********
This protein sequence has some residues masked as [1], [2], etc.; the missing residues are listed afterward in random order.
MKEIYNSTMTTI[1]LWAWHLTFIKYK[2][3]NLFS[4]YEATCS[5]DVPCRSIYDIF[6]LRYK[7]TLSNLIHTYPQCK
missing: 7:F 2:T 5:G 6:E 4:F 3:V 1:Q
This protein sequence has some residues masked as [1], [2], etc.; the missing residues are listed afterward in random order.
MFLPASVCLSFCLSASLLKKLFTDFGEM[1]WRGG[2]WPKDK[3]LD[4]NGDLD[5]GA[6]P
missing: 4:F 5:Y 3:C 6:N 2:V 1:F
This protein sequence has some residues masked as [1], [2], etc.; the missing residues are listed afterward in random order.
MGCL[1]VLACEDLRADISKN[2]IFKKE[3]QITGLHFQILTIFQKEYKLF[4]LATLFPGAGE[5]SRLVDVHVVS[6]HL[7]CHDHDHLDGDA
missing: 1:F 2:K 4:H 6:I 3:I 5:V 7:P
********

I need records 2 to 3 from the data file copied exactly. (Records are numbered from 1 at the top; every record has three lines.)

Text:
This protein sequence has some residues masked as [1], [2], etc.; the missing residues are listed afterward in random order.
MFLPASVCLSFCLSASLLKKLFTDFGEM[1]WRGG[2]WPKDK[3]LD[4]NGDLD[5]GA[6]P
missing: 4:F 5:Y 3:C 6:N 2:V 1:F
This protein sequence has some residues masked as [1], [2], etc.; the missing residues are listed afterward in random order.
MGCL[1]VLACEDLRADISKN[2]IFKKE[3]QITGLHFQILTIFQKEYKLF[4]LATLFPGAGE[5]SRLVDVHVVS[6]HL[7]CHDHDHLDGDA
missing: 1:F 2:K 4:H 6:I 3:I 5:V 7:P